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His Royal Highness Prince Edward Earl of Wessex and the Countess of Wessex visited Bucharest between 24-26 June.
His Royal Highness Prince Edward, Earl of Wessex, the third son of Queen Elizabeth II and Prince Philip, and his wife, the Countess of Wessex,visited Bucharest from 24 to 26 June, the first official visit by members of the British Royal Family since Romania’s accession to the EU.
The three-day programme had at its core the promotion of bilateral links through charitable, commercial and cultural activities, specifically the introduction of the Duke of Edinburgh Award and the celebration of 75 years of British Council in Romania.
A selection of official photos from the visit is available here.
TRH Prince Edward attended the launch of an online business portal aimed at attracting new British investment into Romania. The joint initiative by the British Embassy and the bilateral chamber of commerce BRCC is a networking platform, focusing on offering information on various sectors of the Romanian economy: business opportunities, events, requests for partnerships, how to do business and relevant legislation. It also hosts a live forum designed to bring together the British business community with an interest in Romania.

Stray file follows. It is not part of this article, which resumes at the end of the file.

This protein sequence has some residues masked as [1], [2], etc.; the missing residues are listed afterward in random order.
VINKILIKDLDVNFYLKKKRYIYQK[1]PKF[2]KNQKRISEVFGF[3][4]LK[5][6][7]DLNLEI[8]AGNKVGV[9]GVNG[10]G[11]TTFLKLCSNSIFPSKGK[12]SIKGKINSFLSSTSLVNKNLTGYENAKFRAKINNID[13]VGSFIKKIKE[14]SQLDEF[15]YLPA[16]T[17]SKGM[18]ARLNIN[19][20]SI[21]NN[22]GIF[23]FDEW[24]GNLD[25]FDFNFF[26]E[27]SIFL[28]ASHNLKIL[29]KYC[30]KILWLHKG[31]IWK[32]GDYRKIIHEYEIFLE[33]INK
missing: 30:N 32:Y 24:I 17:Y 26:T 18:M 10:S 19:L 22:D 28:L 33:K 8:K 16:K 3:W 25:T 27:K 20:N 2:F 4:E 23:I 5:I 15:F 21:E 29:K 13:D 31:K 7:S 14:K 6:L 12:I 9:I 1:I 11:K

In addition, Prince Edward and Countess Sophie visited the British Council and the British Embassy and joined the over 800 guests gathered at Palatul Bragadiru to celebrate the local celebration of the birthday of Her Majesty Queen Elizabeth II. Held under the banner of British Council’s 75th anniversary, the event highlighted the longstanding and close cultural relationship that the two countries have shared across turbulent and difficult times, including throughout Communism, and the endurance of many unsung heroes who have fought to uphold freedom of expression in those times.
In his remarks, British Ambassador Martin Harris said:
For the British Council truly changed Romania. Let me quote some words from Nelson Mandela. He said that ‘education is the most powerful weapon that you can use to change the world’. I am sure that it was not so much the diplomats in their negotiating chambers, or the soldiers serving on the Central Front that changed Europe. But the dedicated staff and clients of institutions like the British Council which kept a window open onto another world, and in time developed the English language skills and cultural awareness of hundreds of thousands of young Romanians.
The visit ended with a meeting of the team at the Hospice of Hope Romania, working in palliative care, to learn more about the latest project to open up in Bucharest a new medical care facility for terminally-ill patients.